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JRGlide
05-01-2013, 09:09 AM
We normally use clockwise windings for our facet models. However, we have some models that have a mixture of CW and CCW facets so that the backward facets appear dark when displayed in OpenGL.

I was trying to find a way to determine which facets are backwards so that I can fix them in the models. My first idea was to simply do a cross product of all of the facets and check the direction of the normal. If it is negative then I reverse the facet direction. But then I realized that CW facets on the opposite size of the model will always come back negative, since they actually face away from the user. The only other idea I can come up with to to manually render the model from six sides to determines which facets should point towards the user. But even this could cause problems, like how much resolution do I need and what if a facet is perpendicular.

Before I go too far down this road I was wondering if you have any suggestions. Maybe there is a simple solution that I'm not thinking about.

Thank you,

Jim

skeezix6
05-02-2013, 09:40 AM
I think MeshLab may be able to make winding order consistent.

sevenfold
05-13-2013, 10:12 AM
We normally use clockwise windings for our facet models. However, we have some models that have a mixture of CW and CCW facets so that the backward facets appear dark when displayed in OpenGL.

I was trying to find a way to determine which facets are backwards so that I can fix them in the models. My first idea was to simply do a cross product of all of the facets and check the direction of the normal. If it is negative then I reverse the facet direction. But then I realized that CW facets on the opposite size of the model will always come back negative, since they actually face away from the user. The only other idea I can come up with to to manually render the model from six sides to determines which facets should point towards the user. But even this could cause problems, like how much resolution do I need and what if a facet is perpendicular.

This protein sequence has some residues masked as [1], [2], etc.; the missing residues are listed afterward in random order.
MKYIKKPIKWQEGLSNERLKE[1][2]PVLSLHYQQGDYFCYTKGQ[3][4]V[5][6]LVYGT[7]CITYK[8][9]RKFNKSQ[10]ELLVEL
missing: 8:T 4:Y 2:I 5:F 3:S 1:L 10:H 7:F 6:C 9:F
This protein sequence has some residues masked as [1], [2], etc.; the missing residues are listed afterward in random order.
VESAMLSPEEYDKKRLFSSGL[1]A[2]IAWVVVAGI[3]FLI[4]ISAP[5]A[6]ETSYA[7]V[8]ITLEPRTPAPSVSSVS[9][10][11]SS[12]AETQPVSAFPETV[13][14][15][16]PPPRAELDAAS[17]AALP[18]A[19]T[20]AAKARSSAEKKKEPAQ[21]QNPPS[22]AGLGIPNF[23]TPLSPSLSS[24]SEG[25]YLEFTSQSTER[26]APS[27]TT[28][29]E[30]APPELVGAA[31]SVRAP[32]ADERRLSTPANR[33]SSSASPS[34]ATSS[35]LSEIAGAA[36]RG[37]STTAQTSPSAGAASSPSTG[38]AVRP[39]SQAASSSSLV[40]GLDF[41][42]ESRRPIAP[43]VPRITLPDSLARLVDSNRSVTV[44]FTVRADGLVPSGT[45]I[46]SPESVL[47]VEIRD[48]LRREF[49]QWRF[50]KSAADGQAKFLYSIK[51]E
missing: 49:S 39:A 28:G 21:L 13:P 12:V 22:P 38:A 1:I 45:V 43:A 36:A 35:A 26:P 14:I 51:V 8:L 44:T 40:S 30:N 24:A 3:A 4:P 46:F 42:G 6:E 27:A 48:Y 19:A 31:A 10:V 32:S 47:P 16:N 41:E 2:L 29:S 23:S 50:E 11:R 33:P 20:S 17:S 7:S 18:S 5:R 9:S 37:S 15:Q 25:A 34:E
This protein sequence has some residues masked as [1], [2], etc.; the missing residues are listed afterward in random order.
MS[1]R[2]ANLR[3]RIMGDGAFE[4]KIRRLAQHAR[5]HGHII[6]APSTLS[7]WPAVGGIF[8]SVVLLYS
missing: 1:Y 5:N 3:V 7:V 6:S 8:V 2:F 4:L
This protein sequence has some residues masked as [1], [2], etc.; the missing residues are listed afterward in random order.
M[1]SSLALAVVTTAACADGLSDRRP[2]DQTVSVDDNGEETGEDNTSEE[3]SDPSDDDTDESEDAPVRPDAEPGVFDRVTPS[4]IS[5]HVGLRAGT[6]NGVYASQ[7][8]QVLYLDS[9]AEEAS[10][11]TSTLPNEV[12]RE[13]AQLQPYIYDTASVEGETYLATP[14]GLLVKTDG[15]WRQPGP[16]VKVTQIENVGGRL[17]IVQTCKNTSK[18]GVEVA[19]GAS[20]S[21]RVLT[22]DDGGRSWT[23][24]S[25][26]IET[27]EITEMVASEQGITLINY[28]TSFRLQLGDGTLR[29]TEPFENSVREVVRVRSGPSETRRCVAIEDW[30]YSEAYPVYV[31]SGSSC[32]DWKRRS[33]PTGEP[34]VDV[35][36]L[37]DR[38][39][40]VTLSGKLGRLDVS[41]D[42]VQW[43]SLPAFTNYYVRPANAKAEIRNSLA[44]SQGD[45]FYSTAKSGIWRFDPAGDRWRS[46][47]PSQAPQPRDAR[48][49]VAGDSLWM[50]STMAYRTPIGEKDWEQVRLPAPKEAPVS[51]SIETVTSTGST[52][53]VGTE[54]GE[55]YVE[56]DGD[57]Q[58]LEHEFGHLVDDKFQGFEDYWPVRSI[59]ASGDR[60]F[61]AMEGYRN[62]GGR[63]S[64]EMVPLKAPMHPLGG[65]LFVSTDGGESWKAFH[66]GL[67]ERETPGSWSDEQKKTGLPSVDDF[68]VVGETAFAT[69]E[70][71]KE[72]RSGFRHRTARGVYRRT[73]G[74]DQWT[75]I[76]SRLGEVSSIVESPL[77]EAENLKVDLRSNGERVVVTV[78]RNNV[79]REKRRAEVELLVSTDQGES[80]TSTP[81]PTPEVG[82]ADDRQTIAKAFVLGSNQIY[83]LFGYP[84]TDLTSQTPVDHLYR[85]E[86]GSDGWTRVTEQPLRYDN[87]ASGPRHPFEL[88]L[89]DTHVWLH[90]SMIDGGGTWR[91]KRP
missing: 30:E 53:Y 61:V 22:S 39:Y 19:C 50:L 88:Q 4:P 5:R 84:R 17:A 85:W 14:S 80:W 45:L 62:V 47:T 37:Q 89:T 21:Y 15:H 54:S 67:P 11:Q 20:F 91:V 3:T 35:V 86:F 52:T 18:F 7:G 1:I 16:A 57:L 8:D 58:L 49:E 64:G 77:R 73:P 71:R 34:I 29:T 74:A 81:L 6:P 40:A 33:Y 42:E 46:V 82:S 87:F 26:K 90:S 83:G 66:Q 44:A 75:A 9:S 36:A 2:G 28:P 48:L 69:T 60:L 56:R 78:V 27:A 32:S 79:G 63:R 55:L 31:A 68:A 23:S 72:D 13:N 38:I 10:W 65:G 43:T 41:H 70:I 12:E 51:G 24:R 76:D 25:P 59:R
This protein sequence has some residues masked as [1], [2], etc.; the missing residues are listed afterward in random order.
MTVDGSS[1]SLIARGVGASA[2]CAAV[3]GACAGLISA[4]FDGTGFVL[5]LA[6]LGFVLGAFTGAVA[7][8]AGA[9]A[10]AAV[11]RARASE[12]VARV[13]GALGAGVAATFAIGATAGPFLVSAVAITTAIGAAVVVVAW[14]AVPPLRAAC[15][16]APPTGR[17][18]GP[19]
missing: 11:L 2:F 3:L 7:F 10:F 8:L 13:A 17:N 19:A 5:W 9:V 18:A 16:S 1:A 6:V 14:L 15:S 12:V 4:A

Before I go too far down this road I was wondering if you have any suggestions. Maybe there is a simple solution that I'm not thinking about.

Thank you,

Jim

Fixing flipped faces only works consistently with closed meshes. So, all faces of a closed mesh will either point inside or out. You could simply pick a random face, and flip all surrounding faces to match it. And expand your search from there.

I don't know how this process works exactly, but it might have something to do with building a half-edge data structure, and traversing it.

For example, if you take one face, and say it's vertex ordering is CCW, then each of its edges have a certain direction.
Then traverse the adjacent faces from each of those edges, maintaining that edge direction. If the adjacent face happens
to be going in the opposite direction (compared to the edge), reverse it.

Here's another method. Only works for convex meshes. Won't work for meshes shaped like a torus.

For each face, draw a line from the geometric center of the mesh through the center of the face.
Take the dot product of the line and face normal. If negative, then the face is flipped.

GClements
06-02-2013, 11:53 PM
For a manifold surface, each edge will be shared by at most two faces (for a non-manifold surface, there's no such thing as consistent winding).

If the winding is consistent, then whenever two faces share an edge, the order of the vertices in one face will be the reverse of that in the other face. If the order is the same in both faces, then the winding is inconsistent.

E.g. two triangles ABC and CBD sharing the edge BC have a consistent winding, as the shared edge is BC in one but CB in the other. OTOH, triangles ABC and BCD have inconsistent winding as the shared edge is BC in both.

sevenfold
06-09-2013, 09:17 AM
Yes, a manifold mesh is what I meant. The forum won't let me edit my previous post to make the typo correction.